Scores of Mamelodi West residents who packed the Mamelodi Baptist Church in Pretoria on Tuesday hoping to get a food parcel, had to be asked to leave after the parcels ran out.
The Collen Mashawana Foundation was in the area to distribute food parcels, masks and clothes to residents and those housed at the church.
More than 50 people who were left displaced after floods destroyed their homes in the area last year are housed on the church’s premises.
The foundation previously donated blankets and mattresses to the flood victims and returned again to offer social relief during the lockdown as the country fights Covid-19.
Long queues snaked outside the church on Tuesday, and scores did not have vouchers to collect parcels.
Senior pastor at the church Thembelani Jentile said when the lockdown started last month, the church realised there were many needy residents and decided to offer meals.
He said when they saw the queues were getting longer during the breakfast and lunch servings, they sought assistance from organisations to offer food parcels to them.
The pastor added that people submitted their names. He said the church had assessed who in the community should get parcels and targeted the most vulnerable.
“People are hungry. You can imagine that when they see something, they are worried that they will be left out,” he said.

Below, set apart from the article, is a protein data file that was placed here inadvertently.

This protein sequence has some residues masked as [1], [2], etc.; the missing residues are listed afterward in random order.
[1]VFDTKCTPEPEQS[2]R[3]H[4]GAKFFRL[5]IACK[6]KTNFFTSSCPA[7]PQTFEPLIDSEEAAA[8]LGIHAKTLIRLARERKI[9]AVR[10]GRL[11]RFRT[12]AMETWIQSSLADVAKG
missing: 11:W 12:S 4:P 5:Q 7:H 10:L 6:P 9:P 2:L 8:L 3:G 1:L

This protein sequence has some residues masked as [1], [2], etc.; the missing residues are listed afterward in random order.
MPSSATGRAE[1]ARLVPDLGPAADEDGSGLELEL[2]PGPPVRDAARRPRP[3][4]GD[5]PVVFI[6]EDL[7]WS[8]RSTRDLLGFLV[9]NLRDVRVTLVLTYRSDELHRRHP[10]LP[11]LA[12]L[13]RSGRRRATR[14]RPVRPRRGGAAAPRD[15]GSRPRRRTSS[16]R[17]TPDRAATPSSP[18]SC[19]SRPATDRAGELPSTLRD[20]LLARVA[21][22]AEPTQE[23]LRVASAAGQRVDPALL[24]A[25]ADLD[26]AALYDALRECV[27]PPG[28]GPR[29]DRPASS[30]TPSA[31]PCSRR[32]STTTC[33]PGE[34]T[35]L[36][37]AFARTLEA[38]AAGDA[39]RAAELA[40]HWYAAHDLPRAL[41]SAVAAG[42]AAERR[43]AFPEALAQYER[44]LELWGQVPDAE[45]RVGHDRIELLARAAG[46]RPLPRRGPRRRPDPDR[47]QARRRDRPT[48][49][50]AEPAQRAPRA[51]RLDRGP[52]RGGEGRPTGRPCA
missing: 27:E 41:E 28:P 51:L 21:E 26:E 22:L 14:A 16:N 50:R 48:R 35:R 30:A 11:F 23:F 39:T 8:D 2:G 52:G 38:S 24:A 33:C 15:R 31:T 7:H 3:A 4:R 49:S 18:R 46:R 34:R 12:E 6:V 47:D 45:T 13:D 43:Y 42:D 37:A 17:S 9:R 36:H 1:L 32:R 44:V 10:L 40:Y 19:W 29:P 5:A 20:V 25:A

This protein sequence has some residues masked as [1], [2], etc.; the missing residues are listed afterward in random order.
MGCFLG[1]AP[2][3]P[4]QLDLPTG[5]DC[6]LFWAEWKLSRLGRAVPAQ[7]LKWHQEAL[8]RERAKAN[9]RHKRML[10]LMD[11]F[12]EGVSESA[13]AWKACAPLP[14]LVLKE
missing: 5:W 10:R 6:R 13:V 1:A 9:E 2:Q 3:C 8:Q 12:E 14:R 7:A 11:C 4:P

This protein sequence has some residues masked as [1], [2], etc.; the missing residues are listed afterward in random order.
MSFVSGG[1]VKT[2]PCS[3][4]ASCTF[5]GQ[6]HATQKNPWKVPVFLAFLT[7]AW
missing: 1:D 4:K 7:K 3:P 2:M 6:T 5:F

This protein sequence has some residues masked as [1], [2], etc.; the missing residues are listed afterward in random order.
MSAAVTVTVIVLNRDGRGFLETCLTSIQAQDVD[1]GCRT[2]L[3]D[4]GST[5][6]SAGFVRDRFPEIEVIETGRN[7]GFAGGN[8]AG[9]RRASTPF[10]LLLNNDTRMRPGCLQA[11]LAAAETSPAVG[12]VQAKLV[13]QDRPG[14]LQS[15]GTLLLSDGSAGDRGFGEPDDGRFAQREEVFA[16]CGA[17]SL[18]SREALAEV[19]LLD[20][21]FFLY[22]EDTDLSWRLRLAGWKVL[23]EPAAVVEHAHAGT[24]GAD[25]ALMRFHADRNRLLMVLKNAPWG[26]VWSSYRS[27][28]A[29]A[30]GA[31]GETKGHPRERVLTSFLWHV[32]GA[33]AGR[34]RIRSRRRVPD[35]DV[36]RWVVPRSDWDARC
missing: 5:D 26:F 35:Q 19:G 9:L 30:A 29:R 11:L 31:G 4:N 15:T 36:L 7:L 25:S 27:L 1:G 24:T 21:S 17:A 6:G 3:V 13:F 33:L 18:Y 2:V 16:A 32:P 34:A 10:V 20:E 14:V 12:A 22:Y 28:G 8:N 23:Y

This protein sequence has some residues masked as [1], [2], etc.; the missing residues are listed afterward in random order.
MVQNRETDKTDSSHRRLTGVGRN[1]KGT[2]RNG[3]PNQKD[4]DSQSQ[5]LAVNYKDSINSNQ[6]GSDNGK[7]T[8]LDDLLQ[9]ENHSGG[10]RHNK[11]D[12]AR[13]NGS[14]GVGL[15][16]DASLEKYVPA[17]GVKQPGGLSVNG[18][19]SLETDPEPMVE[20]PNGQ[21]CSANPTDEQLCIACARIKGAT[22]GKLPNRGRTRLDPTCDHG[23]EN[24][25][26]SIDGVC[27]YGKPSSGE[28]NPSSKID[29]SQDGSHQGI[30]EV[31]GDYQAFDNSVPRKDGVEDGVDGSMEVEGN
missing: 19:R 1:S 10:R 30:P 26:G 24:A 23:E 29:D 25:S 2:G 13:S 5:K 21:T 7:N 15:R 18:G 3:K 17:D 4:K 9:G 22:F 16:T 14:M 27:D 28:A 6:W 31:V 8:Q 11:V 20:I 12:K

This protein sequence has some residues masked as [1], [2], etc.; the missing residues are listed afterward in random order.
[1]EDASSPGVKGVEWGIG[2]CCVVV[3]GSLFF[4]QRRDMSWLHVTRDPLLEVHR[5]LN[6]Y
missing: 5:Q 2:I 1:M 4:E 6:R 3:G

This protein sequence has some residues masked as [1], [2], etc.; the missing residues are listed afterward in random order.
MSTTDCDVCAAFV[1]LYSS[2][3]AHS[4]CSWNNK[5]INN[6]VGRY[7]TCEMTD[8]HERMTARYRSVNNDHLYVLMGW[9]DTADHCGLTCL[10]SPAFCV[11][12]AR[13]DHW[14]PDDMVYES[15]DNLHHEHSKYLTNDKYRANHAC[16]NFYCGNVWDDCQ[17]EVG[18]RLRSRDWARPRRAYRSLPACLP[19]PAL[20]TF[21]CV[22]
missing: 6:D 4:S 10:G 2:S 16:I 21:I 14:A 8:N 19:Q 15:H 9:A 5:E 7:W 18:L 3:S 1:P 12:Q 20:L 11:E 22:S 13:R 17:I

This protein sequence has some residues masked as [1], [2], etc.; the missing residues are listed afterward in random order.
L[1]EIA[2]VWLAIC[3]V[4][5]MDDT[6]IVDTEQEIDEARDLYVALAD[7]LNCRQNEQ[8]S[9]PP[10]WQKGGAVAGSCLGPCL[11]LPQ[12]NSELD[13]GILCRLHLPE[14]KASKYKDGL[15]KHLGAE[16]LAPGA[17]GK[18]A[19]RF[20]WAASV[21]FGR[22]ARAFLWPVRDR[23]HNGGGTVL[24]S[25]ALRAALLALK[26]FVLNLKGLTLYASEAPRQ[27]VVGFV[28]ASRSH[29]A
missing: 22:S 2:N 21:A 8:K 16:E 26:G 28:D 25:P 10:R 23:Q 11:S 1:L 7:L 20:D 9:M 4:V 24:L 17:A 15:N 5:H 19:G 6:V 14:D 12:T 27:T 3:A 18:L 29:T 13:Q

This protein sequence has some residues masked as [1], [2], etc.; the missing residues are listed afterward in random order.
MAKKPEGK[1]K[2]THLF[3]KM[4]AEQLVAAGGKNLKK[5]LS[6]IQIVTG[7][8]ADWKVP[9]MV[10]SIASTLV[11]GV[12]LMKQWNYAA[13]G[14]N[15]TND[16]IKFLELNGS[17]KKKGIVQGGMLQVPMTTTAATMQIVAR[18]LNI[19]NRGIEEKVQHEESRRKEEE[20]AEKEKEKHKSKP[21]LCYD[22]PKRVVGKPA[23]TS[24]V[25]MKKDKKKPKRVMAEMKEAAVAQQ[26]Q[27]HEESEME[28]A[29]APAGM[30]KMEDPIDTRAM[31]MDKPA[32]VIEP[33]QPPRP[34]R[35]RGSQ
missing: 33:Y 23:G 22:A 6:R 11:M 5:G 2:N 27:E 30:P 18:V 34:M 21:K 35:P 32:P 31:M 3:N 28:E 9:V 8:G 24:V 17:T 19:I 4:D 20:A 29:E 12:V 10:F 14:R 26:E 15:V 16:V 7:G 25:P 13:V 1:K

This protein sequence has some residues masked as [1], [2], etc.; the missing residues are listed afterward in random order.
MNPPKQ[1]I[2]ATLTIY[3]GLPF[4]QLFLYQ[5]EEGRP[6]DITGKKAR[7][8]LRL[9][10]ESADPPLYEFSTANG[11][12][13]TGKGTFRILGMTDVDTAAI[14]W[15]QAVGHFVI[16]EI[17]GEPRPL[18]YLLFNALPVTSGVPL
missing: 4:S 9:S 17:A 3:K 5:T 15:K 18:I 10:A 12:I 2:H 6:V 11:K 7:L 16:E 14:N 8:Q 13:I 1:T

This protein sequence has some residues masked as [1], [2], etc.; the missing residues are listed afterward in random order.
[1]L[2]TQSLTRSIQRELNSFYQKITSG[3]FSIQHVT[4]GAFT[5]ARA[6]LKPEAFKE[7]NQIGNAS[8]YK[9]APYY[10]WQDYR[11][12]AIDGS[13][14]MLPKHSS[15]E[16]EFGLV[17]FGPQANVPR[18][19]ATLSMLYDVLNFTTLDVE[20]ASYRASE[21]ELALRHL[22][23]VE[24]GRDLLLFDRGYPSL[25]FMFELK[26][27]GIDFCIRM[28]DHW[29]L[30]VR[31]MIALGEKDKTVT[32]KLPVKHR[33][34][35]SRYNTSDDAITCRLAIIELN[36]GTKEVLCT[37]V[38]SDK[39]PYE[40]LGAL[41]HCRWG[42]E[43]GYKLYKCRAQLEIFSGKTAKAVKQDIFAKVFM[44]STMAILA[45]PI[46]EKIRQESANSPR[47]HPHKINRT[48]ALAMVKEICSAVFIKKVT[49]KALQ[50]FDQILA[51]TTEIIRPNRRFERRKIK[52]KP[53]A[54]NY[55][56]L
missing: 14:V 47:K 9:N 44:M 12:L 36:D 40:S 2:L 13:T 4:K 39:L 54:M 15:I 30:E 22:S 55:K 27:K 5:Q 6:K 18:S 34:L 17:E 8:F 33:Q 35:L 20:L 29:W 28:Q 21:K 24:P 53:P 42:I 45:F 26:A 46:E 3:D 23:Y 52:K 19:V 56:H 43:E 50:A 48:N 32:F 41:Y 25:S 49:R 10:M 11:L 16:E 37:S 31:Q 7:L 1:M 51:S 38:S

“We keep calming them and making them aware that almost everyone will get but not everyone. We don’t have that capacity. We are working with the voucher system and it helps us a bit, otherwise we would have a stampede.”
He added that while the social development department had promised food to the people, it had not yet arrived and had made residents anxious.
Resident Jack Simelane, however, said he was concerned about what criteria were being used to register and distribute the vouchers.
Simelane said it seemed that those who were well connected managed to access vouchers.
He said when they arrived at the church they were told that people had previously registered. He said they were not aware that someone was going around registering people.
“What criteria was really used? If you can see for yourself here, some people, if you can go to their homes, they have workers, police and nurses but others don’t,” Simelane said.
“There is a 93-year-old woman who doesn’t have anyone to support her, what about her? She cannot walk and come to this church.”
He said it would have been better if the church went door to door to register people for food parcels, especially vulnerable homes.
Simelane said residents were also willing to assist in identifying who were most needy.
Collen Mashawana, chairperson and founder of the Mashawana Foundation, said while they would like to assist everyone in the area, they could not. He said they were, however, working with government to meet the needs of everyone.
“We are also encouraging other citizens and other community members to assist one another. As the Collen Mashawana Foundation, we will do this much,” he said.